LONDON, July 26 (Reuters) – Arabica coffee futures on ICE rose by 10% on Monday, climbing towards the prior session’s 6-1/2 year high, buoyed by concerns that strong frosts in Brazil last week may have done extensive damage to trees in the world’s top producer.
* September arabica coffee KCc1 rose 18.85 cents, or 10%, to $2.0785 per lb by 1000 GMT after peaking at $2.0795, just shy of Friday’s 6-1/2 year high of $2.0950.
* Strong frosts reported over Brazil’s agricultural regions last week hit up to 200,000 hectares (495,000 acres) of arabica coffee farms, or 11% of the total arabica coffee area in the world’s largest coffee producer.
* “The reason for the price surge is the cold snap in Brazil, which saw frost hit key arabica growing areas last week, especially in the largest coffee-growing state of Minas Gerais,” Commerzbank said in a note.
* Dealers noted there was also the potential for frost in some coffee areas later this week.
* Coffee trees are extremely sensitive to frost, which kills the leaves, forcing the plant to regrow them the next season, while severe frosts can kill trees completely.
* September robusta coffee LRCc2 rose $58, or 3.05%, to $1,957 a tonne.
* October raw sugar SBc1 fell 0.07 cent, or 0.4%, to 18.10 cents per lb.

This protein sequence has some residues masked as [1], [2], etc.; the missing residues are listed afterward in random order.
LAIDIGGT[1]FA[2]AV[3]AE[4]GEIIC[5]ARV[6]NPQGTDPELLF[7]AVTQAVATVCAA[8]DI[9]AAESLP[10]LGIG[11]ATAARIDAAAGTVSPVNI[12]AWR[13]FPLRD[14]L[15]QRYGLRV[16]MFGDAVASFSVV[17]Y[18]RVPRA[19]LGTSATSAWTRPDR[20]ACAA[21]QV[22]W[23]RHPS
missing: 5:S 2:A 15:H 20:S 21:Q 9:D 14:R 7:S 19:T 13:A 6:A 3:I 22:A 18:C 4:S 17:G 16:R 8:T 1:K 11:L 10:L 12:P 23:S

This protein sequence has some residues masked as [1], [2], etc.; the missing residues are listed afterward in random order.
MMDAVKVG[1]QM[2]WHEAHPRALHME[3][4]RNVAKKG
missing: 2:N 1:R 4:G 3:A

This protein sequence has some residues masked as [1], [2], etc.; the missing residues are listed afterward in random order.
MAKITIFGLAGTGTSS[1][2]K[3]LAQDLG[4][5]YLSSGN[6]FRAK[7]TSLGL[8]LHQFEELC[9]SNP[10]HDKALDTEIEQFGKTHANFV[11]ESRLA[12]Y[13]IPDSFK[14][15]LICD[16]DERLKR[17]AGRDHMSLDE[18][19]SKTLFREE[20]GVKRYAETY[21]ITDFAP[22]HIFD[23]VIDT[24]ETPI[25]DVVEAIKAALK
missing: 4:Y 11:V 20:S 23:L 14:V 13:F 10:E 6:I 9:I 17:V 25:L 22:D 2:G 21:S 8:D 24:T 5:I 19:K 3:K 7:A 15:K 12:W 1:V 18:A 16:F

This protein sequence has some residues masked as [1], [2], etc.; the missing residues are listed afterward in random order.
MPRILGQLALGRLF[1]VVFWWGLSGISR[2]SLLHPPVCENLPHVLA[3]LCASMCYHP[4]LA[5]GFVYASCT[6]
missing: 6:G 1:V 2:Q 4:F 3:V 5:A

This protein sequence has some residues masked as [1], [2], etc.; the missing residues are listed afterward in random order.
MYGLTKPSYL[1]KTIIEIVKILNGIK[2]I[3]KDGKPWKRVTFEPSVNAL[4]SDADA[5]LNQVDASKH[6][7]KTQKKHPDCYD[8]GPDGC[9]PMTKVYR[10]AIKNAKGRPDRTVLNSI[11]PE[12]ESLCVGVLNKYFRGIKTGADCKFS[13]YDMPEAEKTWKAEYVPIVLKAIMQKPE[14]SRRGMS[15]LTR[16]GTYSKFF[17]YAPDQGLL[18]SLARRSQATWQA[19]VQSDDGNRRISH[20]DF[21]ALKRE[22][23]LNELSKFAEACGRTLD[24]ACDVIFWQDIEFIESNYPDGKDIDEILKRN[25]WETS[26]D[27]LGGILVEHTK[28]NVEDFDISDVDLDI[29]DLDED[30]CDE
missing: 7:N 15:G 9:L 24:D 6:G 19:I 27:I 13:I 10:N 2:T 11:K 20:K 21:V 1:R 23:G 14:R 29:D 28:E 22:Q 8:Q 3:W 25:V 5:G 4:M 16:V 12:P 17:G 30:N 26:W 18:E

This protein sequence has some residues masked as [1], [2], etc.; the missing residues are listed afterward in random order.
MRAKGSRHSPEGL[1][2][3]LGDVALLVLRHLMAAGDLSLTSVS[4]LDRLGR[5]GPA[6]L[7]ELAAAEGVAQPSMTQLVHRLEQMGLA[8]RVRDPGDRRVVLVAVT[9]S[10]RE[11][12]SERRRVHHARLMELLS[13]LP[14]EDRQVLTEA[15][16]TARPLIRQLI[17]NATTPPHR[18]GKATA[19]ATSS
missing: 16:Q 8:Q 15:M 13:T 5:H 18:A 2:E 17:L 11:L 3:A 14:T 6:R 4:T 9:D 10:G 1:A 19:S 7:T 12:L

* Dealers said lower prices for crude oil and grains exerted some downward pressure on the market while frosts in Brazil, which is also a leading sugar producer, were seen a less significant threat to sugar than coffee.
* “The fact that sugar prices responded more moderately (to Brazil frosts) is due not least to the greater frost resistance of sugar cane as compared with coffee. What is more, harvesting of this year’s crop is largely complete in the areas concerned,” Commerzbank said.
* October white sugar LSUc1 fell by $4.80, or 1.05%, to $452.90 a tonne.
* September London cocoa LCCc1 rose by 32 pounds, or 2.0%, to 1,623 pounds per tonne as the market extended its rebound from a one-year low of 1,521 pounds set on July 15.
* September New York cocoa CCc1 rose by $33, or 1.4%, to $2,354 a tonne.
(Reporting by Nigel Hunt; Editing by Kirsten Donovan)
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